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E-GEOD-30465 - Asymmetric cancer cell division regulated by AKT, Reactive Oxygen Species (ROS) high versus ROS low mRNA

Released on 14 July 2011, last updated on 2 August 2011
Homo sapiens
Samples (12)
Array (1)
Protocols (8)
Human tumors often contain slowly proliferating cancer cells that resist treatment but we do not know precisely how these cells arise. We show that rapidly proliferating cancer cells can divide asymmetrically to produce slowly proliferating “G0-like” progeny that are enriched following chemotherapy in breast cancer patients. Asymmetric cancer cell division results from asymmetric suppression of AKT/PKB kinase signaling in one daughter cell during telophase of mitosis. Moreover, inhibition of AKT signaling with small molecule drugs can induce asymmetric cancer cell division and the production of slow proliferators. Cancer cells therefore appear to continuously flux between symmetric and asymmetric division depending on the precise state of their AKT signaling network. This model may have significant implications for understanding how tumors grow, evade treatment, and recur. 3 replicates each of MCF7 Reactive Oxygen Species (ROS) high, HCT116 ROS high, MCF7 ROS low, and HCT116 ROS low.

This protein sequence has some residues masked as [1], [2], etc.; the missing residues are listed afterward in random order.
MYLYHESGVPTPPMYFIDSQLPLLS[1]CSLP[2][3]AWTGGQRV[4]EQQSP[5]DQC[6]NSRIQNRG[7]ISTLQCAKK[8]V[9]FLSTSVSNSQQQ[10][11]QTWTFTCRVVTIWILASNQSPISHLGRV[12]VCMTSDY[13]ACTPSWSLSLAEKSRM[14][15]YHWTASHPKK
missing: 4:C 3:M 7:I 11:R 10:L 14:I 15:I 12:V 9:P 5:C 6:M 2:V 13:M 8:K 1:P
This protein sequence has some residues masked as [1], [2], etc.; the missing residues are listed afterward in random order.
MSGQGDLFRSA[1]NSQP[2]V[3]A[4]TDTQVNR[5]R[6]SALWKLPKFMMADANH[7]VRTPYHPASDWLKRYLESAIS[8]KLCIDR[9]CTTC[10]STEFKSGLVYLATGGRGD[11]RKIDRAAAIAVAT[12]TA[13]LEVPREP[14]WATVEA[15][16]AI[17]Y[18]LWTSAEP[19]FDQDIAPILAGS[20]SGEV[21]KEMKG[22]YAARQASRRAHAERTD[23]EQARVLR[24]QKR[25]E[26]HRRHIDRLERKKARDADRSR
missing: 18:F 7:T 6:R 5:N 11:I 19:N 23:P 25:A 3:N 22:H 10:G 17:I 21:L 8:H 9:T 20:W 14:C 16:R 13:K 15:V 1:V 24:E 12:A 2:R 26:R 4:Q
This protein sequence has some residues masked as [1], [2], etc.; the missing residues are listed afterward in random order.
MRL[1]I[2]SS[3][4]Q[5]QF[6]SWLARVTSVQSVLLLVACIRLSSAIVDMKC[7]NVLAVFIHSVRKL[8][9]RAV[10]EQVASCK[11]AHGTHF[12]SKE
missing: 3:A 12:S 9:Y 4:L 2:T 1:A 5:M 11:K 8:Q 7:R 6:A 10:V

Experiment type
transcription profiling by array 
Ben S. Wittner <>, Albert C Yeh, Anita Wolfer, Ben S Wittner, Eduardo Leon, Emanuel F Petricoin, Ipsita Dey-Guha, John G Albeck, Julia D Wulfkuhle, Revati Darp, Sridhar Ramaswamy
Asymmetric cancer cell division regulated by AKT. Dey-Guha I, Wolfer A, Yeh AC, Albeck JG, Darp R, Leon E, Wulfkuhle J, Petricoin EF 3rd, Wittner BS, Ramaswamy S. , PMID:21757645
Investigation descriptionE-GEOD-30465.idf.txt
Sample and data relationshipE-GEOD-30465.sdrf.txt
Raw data (1)
Processed data (1)
Array designA-GEOD-9987.adf.txt
R ExpressionSetE-GEOD-30465.eSet.r